- Associated Press - Wednesday, September 22, 2010

CHARLOTTE, N.C. (AP) - Clint Bowyer’s race-winning car from New Hampshire has failed inspection and NASCAR is penalizing the championship contender 150 points.

Crew chief Shane Wilson was fined $150,000 and suspended for six weeks Wednesday. Team owner Richard Childress has also been docked 50 owner points.

Bowyer won Sunday’s opening race in the Chase for the Sprint Cup championship to vault from 12th to second in the standings. The penalty drops him back to last place.

THIS IS A BREAKING NEWS UPDATE. Check back soon for further information. AP’s earlier story is below.

CHARLOTTE, N.C. (AP) _ NASCAR was scrutinizing Clint Bowyer’s race-winning car from New Hampshire on Wednesday in an inspection process that could derail his championship chances.

Bowyer won Sunday’s opening race in the Chase for the Sprint Cup championship to vault from 12th to second in the standings and into the thick of the title hunt. Although the No. 33 Chevrolet passed its initial inspection at the track, NASCAR discovered issues with the rear measurements on the car during a more thorough examination at its research and development center, according to two people familiar with the inspection process. They requested anonymity because the inspection was ongoing.

At a previously scheduled appearance at the NASCAR Hall of Fame, Bowyer said he was aware his car was under scrutiny but pleaded ignorance as to what could be wrong with the Chevrolet.

“Man, I have no idea. I show up on Friday, I bring my helmet, my HANS and I get in the car,” he said. “Anything that happens Sunday to Friday, I don’t know. I know we won the race this weekend and it was a lot of fun. We led the most laps and won the race and the guys work hard in the shop to bring fair, fast race cars.

“Aside from that, I don’t know what’s going on.”

The development came a day after NASCAR called in Richard Childress Racing officials to warn them that Bowyer’s Chase-clinching car from Richmond had nearly failed inspection because its back end was very close to the mandated limits.

“They were in the box, but getting close to some of the tolerances and we asked them to come in to see if they aren’t getting off on one of their build sheets,” NASCAR vice president of competition Robin Pemberton told The Associated Press on Tuesday.

NASCAR sets very strict templates that the teams must follow in building their race cars. Although the cars are built to be equal, crew chiefs can and do make alterations in certain parts of the design for strategy and driver preference.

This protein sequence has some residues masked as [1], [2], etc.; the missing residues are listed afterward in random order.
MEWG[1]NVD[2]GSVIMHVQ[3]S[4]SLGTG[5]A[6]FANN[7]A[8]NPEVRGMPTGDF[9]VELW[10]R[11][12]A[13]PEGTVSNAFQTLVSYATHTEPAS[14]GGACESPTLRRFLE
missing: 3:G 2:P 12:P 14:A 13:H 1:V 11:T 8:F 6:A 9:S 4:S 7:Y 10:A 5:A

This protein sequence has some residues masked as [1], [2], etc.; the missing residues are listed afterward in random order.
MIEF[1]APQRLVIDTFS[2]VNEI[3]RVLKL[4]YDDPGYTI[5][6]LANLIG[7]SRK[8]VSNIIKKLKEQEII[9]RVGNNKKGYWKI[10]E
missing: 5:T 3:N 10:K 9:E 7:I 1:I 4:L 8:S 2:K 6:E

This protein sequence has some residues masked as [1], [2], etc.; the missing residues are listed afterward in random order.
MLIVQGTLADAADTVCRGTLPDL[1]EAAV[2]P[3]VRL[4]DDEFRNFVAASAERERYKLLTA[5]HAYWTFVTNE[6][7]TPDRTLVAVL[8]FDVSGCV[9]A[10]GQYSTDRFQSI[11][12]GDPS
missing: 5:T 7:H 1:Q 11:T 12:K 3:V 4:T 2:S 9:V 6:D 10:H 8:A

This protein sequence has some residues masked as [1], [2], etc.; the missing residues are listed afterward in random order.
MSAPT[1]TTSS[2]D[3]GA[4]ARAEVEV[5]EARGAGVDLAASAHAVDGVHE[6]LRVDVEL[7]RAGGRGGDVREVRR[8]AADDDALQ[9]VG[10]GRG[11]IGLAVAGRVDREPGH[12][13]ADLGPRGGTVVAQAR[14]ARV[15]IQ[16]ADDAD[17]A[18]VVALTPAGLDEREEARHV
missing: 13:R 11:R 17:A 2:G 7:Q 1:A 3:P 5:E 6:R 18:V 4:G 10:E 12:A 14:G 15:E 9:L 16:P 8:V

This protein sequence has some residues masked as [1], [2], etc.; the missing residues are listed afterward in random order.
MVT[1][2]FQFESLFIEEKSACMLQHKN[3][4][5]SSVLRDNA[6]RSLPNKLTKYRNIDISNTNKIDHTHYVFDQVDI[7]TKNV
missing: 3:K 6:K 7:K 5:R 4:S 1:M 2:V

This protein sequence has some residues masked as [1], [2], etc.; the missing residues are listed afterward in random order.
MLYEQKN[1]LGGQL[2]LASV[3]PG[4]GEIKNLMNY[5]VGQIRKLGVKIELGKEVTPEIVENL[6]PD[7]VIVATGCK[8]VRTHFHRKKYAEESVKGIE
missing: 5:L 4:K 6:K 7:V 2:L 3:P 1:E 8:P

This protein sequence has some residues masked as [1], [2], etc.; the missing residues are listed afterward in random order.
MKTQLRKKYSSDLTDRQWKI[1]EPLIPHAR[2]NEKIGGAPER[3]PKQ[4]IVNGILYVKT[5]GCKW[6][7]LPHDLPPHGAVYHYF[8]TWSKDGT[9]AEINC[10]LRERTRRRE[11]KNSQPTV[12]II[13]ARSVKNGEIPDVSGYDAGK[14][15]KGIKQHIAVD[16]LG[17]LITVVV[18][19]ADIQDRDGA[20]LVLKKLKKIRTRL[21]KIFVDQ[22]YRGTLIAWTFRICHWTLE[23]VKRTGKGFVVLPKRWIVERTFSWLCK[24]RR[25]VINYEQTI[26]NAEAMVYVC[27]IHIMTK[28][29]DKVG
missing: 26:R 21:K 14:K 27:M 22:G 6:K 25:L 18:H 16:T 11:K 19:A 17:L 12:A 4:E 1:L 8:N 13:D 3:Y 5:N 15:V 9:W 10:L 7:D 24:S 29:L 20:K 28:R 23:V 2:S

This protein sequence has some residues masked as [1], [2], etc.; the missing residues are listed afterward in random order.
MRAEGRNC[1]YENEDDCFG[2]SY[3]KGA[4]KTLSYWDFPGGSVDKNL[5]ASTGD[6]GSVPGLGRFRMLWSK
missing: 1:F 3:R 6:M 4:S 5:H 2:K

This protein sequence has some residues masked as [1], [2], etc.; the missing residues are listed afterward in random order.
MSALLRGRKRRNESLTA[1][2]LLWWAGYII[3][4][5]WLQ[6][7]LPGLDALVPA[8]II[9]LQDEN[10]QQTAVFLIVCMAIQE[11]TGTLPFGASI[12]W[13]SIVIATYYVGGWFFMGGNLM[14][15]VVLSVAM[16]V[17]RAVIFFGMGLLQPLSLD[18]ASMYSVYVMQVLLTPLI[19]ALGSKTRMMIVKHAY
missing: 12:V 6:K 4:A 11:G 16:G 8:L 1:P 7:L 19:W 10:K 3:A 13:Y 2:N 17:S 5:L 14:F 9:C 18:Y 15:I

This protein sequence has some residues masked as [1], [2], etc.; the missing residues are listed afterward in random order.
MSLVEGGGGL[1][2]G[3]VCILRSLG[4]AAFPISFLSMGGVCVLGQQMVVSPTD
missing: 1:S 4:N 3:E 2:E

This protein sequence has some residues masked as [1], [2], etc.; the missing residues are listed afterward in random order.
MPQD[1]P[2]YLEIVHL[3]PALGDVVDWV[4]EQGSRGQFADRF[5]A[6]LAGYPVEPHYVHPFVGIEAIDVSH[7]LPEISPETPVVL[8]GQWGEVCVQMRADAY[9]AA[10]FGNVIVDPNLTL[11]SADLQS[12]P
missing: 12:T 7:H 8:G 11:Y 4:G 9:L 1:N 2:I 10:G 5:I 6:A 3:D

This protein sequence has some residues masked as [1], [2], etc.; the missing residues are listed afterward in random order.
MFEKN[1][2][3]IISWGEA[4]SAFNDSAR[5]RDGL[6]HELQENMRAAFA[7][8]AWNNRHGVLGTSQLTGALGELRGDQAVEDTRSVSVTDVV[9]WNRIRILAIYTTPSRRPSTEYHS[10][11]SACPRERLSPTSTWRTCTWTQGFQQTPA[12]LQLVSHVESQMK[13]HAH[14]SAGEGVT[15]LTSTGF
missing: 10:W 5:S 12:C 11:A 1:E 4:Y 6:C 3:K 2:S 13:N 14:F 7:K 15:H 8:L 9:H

Teams also have historically pushed the limits in an effort to gain a technical edge on the race track. Since NASCAR ramped up its penalties for cheaters over the past several years, there have been fewer examples of blatant infractions.

Instead, teams tend to cross the line now by manipulating setups to improve handling, alter downforce, improve fuel mileage or find additional speed. It’s not clear what advantage Bowyer would have gained from what NASCAR is studying on his car.

His Richmond car was chosen by NASCAR randomly for further inspection following Bowyer’s sixth-place finish in the Sept. 11 race. The pushed him into the 12th and final spot in the Chase, which began Sunday in New Hampshire. Bowyer went in as the last seed, but snapped an 88-race losing streak with a dramatic victory in the opener.

It thrust the RCR driver into the heart of the title chase, and he trails leader Denny Hamlin by just 35 points headed into this weekend’s race at Dover International Speedway.

But his championship hopes could collapse if his Chevrolet fails inspection. Although NASCAR does not typically strip wins from drivers, the sanctioning body levies significant points penalties on the team and driver, as well as monetary fines and a lengthy suspension for the crew chief.

Sunday’s victory was the first at the Cup level for Shane Wilson, Bowyer’s crew chief.

An illegal car at Richmond would not have had the same effect for Bowyer. Penalties typically range between 50 and 100 points, and Bowyer had a 142-point cushion over 13th-place driver Ryan Newman after Richmond.

But NASCAR learned from Bowyer’s car at Richmond that RCR was creeping toward the mandated tolerance levels, and that could have triggered a more thorough inspection on Sunday’s winning car.

Each week, NASCAR takes at least the winning car and a randomly selected second car back to its North Carolina facility for further testing to make sure the cars have been built within mandate design limits. It also takes the engines from the winning car, the random selection and the first car that drops out of the race for other than an on-track accident.

It’s not uncommon for NASCAR to take additional cars and engines back to North Carolina.

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